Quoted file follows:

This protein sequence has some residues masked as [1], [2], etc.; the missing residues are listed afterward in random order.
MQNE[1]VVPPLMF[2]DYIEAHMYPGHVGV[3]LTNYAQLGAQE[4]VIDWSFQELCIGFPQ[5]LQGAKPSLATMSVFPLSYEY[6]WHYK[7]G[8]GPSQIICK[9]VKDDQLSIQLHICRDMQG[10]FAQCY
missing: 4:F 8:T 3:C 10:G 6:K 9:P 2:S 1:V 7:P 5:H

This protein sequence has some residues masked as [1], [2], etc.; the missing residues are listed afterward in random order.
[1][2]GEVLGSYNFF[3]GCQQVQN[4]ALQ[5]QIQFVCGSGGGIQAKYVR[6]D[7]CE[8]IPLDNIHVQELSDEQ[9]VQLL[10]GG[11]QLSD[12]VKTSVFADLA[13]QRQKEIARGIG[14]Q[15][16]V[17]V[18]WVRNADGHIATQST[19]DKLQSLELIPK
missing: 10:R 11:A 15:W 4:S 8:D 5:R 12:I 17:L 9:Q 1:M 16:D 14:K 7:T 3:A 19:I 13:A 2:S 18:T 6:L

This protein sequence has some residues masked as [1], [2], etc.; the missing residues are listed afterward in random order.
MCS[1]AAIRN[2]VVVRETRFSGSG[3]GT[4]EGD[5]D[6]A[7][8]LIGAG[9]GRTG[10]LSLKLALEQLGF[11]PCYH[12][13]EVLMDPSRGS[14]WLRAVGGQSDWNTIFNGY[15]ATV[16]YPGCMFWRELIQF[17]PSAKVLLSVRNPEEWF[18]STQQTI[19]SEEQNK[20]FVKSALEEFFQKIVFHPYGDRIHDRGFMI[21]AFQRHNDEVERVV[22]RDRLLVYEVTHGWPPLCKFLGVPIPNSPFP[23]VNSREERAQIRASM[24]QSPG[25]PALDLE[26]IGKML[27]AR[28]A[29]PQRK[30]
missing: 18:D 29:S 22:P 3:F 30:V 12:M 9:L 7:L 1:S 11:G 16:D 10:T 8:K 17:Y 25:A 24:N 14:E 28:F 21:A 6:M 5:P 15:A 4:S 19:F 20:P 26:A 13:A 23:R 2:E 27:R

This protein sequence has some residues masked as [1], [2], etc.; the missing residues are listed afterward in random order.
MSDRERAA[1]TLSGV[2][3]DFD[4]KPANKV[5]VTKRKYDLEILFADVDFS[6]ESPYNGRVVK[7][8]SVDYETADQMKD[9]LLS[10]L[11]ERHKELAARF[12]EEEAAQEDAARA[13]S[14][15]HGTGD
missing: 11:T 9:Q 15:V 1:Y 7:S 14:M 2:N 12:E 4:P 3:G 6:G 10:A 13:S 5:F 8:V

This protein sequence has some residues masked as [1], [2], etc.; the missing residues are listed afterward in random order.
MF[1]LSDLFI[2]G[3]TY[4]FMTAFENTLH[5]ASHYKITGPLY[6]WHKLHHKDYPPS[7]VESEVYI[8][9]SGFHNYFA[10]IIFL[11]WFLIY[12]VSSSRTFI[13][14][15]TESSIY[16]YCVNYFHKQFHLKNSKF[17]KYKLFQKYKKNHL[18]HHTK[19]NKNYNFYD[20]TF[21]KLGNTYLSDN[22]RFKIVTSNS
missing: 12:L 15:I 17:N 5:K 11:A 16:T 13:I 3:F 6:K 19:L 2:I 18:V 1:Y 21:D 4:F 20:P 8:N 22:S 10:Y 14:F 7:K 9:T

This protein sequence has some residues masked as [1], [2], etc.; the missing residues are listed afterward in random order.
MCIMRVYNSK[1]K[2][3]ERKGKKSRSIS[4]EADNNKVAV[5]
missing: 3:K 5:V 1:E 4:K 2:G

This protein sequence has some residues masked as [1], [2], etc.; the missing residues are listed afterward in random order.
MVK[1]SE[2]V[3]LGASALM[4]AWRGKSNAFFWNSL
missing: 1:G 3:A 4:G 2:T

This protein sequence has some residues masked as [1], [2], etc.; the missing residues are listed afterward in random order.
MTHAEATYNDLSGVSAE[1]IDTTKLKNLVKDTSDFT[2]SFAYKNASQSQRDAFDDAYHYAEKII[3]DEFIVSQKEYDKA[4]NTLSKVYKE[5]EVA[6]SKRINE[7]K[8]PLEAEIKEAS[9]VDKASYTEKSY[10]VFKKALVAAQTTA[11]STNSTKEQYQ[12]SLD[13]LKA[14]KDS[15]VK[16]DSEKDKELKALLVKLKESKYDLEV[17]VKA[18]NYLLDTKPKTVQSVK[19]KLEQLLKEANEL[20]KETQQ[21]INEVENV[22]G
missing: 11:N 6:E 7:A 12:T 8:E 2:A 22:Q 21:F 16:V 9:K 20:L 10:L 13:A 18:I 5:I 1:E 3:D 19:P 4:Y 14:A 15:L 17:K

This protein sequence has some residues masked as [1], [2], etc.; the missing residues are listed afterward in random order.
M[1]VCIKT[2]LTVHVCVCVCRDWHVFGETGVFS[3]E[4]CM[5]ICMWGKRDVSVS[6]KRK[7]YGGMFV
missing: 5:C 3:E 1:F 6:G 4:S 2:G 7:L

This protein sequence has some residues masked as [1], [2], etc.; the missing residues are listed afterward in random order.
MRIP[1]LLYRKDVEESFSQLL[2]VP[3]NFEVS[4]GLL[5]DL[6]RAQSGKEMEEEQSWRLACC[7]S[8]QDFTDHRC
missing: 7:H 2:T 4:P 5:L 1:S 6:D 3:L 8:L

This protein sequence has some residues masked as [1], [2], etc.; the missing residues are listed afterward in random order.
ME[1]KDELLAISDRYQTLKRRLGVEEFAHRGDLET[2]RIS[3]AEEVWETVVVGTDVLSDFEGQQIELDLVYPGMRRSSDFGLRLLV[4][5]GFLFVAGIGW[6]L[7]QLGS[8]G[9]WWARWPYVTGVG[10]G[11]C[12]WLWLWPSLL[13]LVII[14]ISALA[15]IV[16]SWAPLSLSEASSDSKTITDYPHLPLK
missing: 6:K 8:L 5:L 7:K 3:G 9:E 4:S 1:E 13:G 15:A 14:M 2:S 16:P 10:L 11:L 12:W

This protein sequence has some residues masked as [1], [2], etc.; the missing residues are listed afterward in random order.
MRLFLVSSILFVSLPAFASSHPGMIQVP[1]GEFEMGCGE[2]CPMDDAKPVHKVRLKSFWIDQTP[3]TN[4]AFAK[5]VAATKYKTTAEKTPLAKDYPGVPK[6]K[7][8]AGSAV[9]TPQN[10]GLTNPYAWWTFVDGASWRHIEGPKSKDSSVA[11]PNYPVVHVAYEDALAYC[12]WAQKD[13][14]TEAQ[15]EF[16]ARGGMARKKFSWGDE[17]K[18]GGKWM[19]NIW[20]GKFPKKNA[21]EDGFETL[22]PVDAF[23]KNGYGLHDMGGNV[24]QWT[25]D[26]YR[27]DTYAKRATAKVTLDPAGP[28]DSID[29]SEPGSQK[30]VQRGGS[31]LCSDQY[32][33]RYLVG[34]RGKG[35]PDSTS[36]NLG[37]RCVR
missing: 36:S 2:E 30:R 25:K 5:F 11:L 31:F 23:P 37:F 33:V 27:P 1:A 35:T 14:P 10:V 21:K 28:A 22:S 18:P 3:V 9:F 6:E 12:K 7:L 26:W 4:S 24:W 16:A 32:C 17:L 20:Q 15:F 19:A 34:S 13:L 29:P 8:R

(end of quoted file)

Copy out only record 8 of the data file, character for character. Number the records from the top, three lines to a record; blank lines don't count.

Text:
This protein sequence has some residues masked as [1], [2], etc.; the missing residues are listed afterward in random order.
MTHAEATYNDLSGVSAE[1]IDTTKLKNLVKDTSDFT[2]SFAYKNASQSQRDAFDDAYHYAEKII[3]DEFIVSQKEYDKA[4]NTLSKVYKE[5]EVA[6]SKRINE[7]K[8]PLEAEIKEAS[9]VDKASYTEKSY[10]VFKKALVAAQTTA[11]STNSTKEQYQ[12]SLD[13]LKA[14]KDS[15]VK[16]DSEKDKELKALLVKLKESKYDLEV[17]VKA[18]NYLLDTKPKTVQSVK[19]KLEQLLKEANEL[20]KETQQ[21]INEVENV[22]G
missing: 11:N 6:E 7:A 12:T 8:E 2:A 22:Q 21:F 16:V 9:K 20:L 10:L 13:A 18:I 5:I 1:E 3:D 19:P 4:Y 14:A 15:L 17:K